Persistent right umbilical vein

A persistent right umbilical vein (PRUV) is an uncommon vascular anomaly which is often detected in utero.

The estimated prevalence is at ~2 per 1000 births 1-2.

In the normal situation, the right umbilical vein begins to obliterate in the ~4th week of gestation and disappears by the 7th week. With a PRUV, the right umbilical vein remains open and the left umbilical vein usually obliterates. A PRUV may also be supernumerary 6.

A PRUV can be intra- or extra-hepatic. The former is much commoner.

Numerous associated have been described (albeit as relatively low rates 3,9). They are commoner with the extra-hepatic type and include:

It is usually detected in the 2nd to 3rd trimester. Assessment is usually made in the axial plane and colour Doppler is often required. An intra-hepatic persistent right umbilical vein may be seen as an umbilical vein abnormally connected to the right portal vein and the fetal gallbladder is positioned medial to the PRUV.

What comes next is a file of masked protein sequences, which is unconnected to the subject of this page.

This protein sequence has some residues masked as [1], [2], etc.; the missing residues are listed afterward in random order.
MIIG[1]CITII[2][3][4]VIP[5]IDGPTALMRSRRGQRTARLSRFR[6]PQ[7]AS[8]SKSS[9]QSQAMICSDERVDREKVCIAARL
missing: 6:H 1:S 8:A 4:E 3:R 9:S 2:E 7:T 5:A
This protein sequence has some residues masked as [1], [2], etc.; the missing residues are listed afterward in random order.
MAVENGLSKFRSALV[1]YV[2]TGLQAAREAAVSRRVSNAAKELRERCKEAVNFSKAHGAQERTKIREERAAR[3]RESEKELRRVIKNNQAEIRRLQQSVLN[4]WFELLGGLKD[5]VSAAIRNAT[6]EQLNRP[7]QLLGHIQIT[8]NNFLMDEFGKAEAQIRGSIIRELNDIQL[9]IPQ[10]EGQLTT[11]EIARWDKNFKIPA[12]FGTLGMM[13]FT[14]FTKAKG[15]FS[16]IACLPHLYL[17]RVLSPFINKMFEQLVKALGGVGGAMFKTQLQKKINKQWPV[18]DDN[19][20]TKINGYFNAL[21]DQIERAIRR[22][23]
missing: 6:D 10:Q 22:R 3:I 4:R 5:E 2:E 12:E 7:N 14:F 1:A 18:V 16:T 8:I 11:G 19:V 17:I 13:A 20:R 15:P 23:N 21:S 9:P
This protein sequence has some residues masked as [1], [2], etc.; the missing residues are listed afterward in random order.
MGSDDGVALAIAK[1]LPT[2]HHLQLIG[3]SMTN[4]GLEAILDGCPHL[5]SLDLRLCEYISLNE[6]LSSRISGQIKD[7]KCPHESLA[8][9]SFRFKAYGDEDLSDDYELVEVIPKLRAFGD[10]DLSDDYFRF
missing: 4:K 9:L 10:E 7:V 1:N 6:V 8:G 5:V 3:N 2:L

When additional anomalies are ruled out, a PRUV in isolation carries a generally favourable outcome 1,9.

If a persistent right umbilical vein is detected, a careful sonographic anatomical survey is generally recommended to rule out more serious congenital malformations 10.

Share article

Article information

rID: 13564
Sections: Anatomy, Pathology
Synonyms or Alternate Spellings:
  • Persistent right umbilical vein (PRUV)
  • PRUV
  • Persistence of the right umbilical vein
  • Right umbilical vein persistence

Support Radiopaedia and see fewer ads

Cases and figures

  • Drag
    Gall bladder is s...
    Case 1
    Drag here to reorder.
  • Drag
    Case 2
    Drag here to reorder.
  • Updating… Please wait.
    Loadinganimation

    Alert accept

    Error Unable to process the form. Check for errors and try again.

    Alert accept Thank you for updating your details.